Gender equality and women's empowerment

Elsevier,

International Journal of Law, Crime and Justice, Volume 47, December 2016, Pages 71-84

Equality before the law is a fundamental principle of modern law, however, examining access to justice for men and women shows that women face certain barriers in accessing justice. This paper details a study in Turkey on the linkages between SDG 5 gender equality and SDG 16 peace, justice and strong institutions.
The Role of Gender-based Innovations for the UN Sustainable Development Goals: Toward 2030: Better Science and Technology for All (Edition 1)
The Elsevier Foundation is committed to advancing SDG 5 and has developed a 3-year strategic partnership with Portia, an organisation that women and men have the same opportunities for engagement and advancement in science. Building on research drawn from recent Gender Summits, Portia will advance sex-gender sensitive research, innovation, development and deeper understanding through a series of annual SDG reports and the creation of a Gender Summit Consortium.
As part of the UK Government’s Women in Finance Charter, 72 firms have agreed to publish progress on gender equality annually, ahead of gender pay reporting Regulations in 2017. Sixty firms in the UK have committed to having at least 30% of women in senior roles by 2021. Thirteen finance companies are aiming to have complete gender parity in senior roles by 2021. These steps directly align with SDG 10.4 to adopt policies, wage and social protection policies, to progressively achieve greater equality.
Elsevier,

International Encyclopedia of Public Health (Second Edition), 2017, Pages 337-343

This article advances SDGs 3, 5, and 16 by providing a broad overview of global violence aginst women and highlighting the difference health professionals can make for women who experience violence in its multiple forms.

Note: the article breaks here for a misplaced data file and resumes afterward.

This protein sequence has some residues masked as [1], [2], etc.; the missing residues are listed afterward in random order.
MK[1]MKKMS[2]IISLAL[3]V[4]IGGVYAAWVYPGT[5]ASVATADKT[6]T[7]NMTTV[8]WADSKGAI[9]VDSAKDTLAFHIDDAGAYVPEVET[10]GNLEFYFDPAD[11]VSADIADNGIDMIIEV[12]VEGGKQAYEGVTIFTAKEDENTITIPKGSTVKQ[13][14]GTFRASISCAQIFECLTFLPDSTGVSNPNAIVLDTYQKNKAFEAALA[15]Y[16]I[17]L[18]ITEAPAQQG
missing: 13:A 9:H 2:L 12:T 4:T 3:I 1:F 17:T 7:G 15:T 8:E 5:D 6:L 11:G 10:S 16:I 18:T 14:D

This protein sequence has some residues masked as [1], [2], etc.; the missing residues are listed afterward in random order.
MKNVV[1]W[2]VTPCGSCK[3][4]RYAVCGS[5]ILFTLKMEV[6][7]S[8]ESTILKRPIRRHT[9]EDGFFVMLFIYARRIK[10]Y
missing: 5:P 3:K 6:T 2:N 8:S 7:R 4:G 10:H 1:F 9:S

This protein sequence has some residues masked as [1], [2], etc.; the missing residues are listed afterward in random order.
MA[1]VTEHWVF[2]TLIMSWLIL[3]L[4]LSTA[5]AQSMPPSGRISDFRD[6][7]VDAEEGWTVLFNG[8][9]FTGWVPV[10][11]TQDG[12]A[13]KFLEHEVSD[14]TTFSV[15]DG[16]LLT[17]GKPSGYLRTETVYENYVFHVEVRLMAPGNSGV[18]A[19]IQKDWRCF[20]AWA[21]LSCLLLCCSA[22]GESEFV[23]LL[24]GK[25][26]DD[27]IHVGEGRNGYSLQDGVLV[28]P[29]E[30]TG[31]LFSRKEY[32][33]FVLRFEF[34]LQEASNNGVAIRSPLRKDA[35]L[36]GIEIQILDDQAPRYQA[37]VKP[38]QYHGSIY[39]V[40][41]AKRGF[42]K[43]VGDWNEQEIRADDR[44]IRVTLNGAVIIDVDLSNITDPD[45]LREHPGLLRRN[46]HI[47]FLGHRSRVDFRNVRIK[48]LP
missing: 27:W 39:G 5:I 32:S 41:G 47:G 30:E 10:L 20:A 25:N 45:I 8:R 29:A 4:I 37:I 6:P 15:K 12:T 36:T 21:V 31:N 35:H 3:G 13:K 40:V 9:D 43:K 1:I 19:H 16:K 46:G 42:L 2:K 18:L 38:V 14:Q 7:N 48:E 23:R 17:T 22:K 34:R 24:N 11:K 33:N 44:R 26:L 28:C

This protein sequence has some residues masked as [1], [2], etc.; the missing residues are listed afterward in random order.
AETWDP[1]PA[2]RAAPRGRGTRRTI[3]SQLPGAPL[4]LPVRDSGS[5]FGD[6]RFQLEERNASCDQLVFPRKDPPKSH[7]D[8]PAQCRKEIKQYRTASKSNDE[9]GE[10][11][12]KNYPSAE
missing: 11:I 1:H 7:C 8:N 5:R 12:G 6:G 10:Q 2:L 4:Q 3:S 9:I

Elsevier,

International Encyclopedia of Public Health (Second Edition), 2017, Pages 491-498

This article advances SDGs 3, 5, and 16 by demonstrating how gender power inequalities are at the root of sexual violence against women and outlining ways to prevent sexual violence and mitigate the mental and physical health impacts of rape.
ICIS,

ICIS Special Report, EPCA, 26 September 2016

Increasing diversity and inclusion in the petrochemical workforce
There is a strong business case for increasing diversity and inclusion in the petrochemical workforce. EPCA’s new initiative on the subject aims to discover best practice and embed diversity and inclusion into management thinking and company DNA. This is important for advancing SDG 10.2 to empower and promote the social, economic and political inclusion of all, irrespective of age, sex, disability, race, ethnicity, origin, religion or economic or other status.
Contributing to SDGs 3 and 5, this chapter discusses how spousal violence interventions must be interdisciplinary, integrated, and coordinated to be effective and avoid secondary victimisation.
There have been various ways on how to address the practice of violence in a spousal environment. Linked to SDGs 3 and 5, this chapter presents an approach to violence that is split into three paths, namely physical, psychological and sexual violence. Psychological violence includes stalking, financial abuse and social isolation. However, the authors emphasise that these are just categories of study and analysis and in real life, they coexist within aggression.
Spousal violence carries within itself a set of consequences that go beyond bruises, hematomas or other physical injuries. However, very little attention has been given to the psychological impact of spousal violence due to a generated common idea that violence is only serious when it leaves bruises or exposed fractures. Furthering SDGs 3 and 5, this chapter emphasises the impact that violence represents in terms of mood, anxiety and even post-traumatic stress.
Elsevier,

Social Science & Medicine, Volume 157, May 2016, Pages 27-30

Nordic countries are the most gender equal countries in the world, but at the same time they have disproportionally high prevalence rates of intimate partner violence (IPV) against women. This paper explores a number of theoretical and methodological issues that may help to understand this paradox, contributing to SDGs 3 and 5.

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